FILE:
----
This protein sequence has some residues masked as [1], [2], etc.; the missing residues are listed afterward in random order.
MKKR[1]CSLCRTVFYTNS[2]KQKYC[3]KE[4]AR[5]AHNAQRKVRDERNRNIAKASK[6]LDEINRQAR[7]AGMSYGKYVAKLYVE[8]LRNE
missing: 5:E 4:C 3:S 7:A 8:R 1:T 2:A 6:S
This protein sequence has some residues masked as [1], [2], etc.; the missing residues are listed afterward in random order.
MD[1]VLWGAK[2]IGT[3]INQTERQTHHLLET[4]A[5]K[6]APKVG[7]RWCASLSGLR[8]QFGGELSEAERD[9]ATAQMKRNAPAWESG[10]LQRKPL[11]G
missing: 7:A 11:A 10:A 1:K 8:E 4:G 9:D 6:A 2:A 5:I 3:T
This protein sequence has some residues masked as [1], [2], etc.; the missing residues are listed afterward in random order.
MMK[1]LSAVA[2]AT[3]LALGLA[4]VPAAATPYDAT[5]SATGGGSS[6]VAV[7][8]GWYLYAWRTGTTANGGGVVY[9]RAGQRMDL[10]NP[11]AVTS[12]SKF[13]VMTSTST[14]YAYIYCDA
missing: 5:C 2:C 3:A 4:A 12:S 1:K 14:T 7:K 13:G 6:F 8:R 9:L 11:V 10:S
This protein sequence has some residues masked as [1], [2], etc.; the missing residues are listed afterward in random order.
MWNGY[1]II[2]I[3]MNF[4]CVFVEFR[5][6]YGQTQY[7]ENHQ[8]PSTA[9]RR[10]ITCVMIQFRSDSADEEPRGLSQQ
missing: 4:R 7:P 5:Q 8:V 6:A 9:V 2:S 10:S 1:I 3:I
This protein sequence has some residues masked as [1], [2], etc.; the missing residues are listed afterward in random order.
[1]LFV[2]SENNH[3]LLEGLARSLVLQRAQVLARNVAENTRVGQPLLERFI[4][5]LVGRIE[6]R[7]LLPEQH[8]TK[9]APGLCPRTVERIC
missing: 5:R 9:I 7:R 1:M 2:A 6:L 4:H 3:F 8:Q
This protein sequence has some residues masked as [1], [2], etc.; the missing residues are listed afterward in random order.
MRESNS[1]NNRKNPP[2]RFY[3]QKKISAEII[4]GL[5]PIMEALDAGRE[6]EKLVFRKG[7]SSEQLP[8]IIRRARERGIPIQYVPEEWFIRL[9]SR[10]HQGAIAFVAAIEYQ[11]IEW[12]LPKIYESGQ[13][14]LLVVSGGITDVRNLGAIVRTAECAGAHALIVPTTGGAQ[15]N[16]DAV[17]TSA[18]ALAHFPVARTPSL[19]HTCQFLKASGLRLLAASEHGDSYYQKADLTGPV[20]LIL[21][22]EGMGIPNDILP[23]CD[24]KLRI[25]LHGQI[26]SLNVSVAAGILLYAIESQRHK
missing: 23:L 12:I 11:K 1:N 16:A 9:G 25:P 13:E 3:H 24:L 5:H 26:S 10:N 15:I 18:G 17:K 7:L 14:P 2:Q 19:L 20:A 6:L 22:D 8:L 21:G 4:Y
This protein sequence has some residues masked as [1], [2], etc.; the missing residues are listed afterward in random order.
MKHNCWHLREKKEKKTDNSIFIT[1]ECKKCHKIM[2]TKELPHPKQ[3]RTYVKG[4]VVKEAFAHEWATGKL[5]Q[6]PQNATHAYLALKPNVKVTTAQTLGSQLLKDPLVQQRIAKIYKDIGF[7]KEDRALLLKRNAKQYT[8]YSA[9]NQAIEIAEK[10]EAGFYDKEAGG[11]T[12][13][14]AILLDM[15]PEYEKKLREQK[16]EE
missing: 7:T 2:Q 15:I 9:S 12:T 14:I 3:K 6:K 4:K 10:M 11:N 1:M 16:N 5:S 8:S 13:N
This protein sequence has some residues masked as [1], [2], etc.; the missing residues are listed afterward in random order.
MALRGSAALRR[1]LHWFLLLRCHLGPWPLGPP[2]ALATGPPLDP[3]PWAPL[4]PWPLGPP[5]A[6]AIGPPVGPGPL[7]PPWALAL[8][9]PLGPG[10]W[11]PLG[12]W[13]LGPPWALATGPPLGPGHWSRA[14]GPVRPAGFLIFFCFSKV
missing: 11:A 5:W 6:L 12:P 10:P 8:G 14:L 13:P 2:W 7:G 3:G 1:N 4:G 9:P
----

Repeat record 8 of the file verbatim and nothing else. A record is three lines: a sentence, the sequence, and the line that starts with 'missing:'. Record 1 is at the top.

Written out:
This protein sequence has some residues masked as [1], [2], etc.; the missing residues are listed afterward in random order.
MALRGSAALRR[1]LHWFLLLRCHLGPWPLGPP[2]ALATGPPLDP[3]PWAPL[4]PWPLGPP[5]A[6]AIGPPVGPGPL[7]PPWALAL[8][9]PLGPG[10]W[11]PLG[12]W[13]LGPPWALATGPPLGPGHWSRA[14]GPVRPAGFLIFFCFSKV
missing: 11:A 5:W 6:L 12:P 10:P 8:G 14:L 13:P 2:W 7:G 3:G 1:N 4:G 9:P